“Do you like music?”
If I ask it, it means I like you. It means I’m offering you a dog whistle opportunity to bare your soul to me. I am being vulnerable and hoping that you will be too.
Most people don’t know what to do with this question. “Of course I like music,” they think. “Is that not normal?”
Well, it is. But not the way I like it.
If I ever settle down with a life partner, it will be someone who answered that question in the spirit it was meant – someone, like me, for whom music is a centrepiece, an anchor, a filter for reality, the highest and deepest of all art forms; someone whose life can be forced to pause for the resolution of a harmony, driven forward by a rhythm, permeated through with the colour of a sound.
I used to review music. I worked for various publications, knocking out 400-word commentaries on new releases and overusing phrases like “jangly guitars” and “thumping bass”. I spoke to a friend about my disenchantment with it a few years ago. He said he didn’t have any time for that pseudo-objective style of reviewing, which is so subject to fashion and commercial pressures. Instead, he thought music journalism should be personal: we should say how particular music fits into our lives, how it makes us feel.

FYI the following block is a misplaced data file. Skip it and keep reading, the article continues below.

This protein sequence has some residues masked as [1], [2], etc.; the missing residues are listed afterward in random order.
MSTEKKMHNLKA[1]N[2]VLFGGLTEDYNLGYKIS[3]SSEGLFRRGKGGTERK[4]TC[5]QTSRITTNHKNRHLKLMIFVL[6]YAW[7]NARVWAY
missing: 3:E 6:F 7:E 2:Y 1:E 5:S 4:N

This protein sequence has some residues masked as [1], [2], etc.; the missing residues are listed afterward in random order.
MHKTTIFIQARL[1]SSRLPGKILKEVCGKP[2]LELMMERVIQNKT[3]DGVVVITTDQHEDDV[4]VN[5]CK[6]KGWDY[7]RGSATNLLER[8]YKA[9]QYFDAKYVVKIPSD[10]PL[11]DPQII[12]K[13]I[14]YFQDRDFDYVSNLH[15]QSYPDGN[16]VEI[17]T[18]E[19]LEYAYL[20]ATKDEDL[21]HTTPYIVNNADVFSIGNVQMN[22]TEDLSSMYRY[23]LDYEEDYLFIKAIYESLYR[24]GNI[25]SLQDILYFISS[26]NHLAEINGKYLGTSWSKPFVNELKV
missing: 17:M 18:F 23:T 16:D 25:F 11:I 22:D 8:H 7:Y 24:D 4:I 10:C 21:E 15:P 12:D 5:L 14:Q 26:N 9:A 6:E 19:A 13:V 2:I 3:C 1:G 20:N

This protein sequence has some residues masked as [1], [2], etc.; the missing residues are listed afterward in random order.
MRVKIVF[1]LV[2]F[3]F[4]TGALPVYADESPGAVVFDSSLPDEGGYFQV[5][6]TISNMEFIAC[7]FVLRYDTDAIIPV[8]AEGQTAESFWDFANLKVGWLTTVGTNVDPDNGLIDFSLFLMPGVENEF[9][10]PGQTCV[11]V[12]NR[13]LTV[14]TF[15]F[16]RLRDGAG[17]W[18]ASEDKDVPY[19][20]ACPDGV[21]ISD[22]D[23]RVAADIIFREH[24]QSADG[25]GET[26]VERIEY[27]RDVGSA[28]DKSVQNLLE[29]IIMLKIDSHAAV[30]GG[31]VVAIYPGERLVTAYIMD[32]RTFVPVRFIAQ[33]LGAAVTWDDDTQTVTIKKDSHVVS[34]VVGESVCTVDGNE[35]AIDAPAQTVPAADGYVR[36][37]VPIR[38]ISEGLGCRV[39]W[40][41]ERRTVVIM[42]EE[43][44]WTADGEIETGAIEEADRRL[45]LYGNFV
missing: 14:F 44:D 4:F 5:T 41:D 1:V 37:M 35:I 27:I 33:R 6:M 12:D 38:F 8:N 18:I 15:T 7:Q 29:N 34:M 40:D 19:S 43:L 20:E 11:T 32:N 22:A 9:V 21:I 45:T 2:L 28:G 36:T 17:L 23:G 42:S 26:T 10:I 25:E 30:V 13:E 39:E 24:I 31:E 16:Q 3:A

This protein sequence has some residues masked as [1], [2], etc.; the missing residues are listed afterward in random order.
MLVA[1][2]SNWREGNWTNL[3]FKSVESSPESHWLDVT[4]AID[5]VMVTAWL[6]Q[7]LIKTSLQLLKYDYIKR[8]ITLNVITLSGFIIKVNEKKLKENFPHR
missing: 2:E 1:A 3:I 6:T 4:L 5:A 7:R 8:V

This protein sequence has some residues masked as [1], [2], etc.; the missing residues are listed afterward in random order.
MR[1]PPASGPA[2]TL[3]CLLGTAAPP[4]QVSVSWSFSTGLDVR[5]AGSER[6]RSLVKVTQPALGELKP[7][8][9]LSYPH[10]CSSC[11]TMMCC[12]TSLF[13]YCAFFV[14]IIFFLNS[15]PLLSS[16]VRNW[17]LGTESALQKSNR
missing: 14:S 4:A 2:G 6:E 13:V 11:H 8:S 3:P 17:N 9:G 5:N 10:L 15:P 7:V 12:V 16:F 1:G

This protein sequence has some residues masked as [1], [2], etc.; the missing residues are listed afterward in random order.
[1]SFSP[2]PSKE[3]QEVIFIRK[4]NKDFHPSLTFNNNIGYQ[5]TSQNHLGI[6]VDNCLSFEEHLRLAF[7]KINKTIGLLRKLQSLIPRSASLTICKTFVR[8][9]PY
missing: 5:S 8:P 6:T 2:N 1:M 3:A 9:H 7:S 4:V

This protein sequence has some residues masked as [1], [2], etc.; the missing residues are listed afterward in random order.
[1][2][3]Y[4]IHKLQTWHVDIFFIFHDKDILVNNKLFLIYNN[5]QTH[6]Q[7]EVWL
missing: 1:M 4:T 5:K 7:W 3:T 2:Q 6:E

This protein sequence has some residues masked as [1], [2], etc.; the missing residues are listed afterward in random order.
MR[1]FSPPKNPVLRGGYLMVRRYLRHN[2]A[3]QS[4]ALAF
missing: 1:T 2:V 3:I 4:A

I don’t think it was incidental that he gave one of my favourite answers to my question: a dumbstruck silence at the question’s insufficiency.
So I’ve moved on. I’m not going to review music like I used to – impotently transcribing it into words. I’m going to set the scene. I’m going to let you in.
Do you like music?